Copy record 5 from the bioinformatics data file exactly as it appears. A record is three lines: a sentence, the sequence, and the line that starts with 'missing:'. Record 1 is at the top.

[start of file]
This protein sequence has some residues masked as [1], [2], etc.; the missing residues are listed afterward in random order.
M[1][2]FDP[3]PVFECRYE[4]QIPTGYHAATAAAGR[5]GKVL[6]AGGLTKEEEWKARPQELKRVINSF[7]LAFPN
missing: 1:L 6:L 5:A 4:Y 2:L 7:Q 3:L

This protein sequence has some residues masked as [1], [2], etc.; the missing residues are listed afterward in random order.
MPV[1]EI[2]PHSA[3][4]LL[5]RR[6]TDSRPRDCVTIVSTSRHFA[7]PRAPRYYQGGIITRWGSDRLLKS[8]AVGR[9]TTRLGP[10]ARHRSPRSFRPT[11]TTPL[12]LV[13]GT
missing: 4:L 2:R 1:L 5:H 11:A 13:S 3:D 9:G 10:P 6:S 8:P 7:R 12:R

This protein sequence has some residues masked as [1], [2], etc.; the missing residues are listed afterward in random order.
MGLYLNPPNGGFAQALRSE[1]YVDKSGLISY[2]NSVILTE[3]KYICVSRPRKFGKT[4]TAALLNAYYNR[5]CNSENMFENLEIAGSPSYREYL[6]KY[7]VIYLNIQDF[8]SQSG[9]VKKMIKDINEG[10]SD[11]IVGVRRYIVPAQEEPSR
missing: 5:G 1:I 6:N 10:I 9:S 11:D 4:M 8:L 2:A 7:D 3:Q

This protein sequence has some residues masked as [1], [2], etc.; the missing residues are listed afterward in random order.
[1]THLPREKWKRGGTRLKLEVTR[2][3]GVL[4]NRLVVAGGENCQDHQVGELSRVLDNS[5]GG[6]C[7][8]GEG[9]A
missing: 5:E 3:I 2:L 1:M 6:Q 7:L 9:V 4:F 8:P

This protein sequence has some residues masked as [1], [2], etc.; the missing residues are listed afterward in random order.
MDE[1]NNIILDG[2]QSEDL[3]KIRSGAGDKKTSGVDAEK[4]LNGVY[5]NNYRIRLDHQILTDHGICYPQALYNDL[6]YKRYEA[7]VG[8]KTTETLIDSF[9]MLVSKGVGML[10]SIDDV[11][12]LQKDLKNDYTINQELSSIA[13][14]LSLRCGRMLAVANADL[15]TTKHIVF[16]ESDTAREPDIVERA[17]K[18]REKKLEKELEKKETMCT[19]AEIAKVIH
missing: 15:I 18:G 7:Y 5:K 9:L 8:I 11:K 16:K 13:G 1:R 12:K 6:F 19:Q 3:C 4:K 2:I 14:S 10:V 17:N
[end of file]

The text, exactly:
This protein sequence has some residues masked as [1], [2], etc.; the missing residues are listed afterward in random order.
MDE[1]NNIILDG[2]QSEDL[3]KIRSGAGDKKTSGVDAEK[4]LNGVY[5]NNYRIRLDHQILTDHGICYPQALYNDL[6]YKRYEA[7]VG[8]KTTETLIDSF[9]MLVSKGVGML[10]SIDDV[11][12]LQKDLKNDYTINQELSSIA[13][14]LSLRCGRMLAVANADL[15]TTKHIVF[16]ESDTAREPDIVERA[17]K[18]REKKLEKELEKKETMCT[19]AEIAKVIH
missing: 15:I 18:G 7:Y 5:K 9:L 8:I 11:K 16:K 13:G 1:R 12:K 6:F 19:Q 3:C 4:K 2:I 14:S 10:V 17:N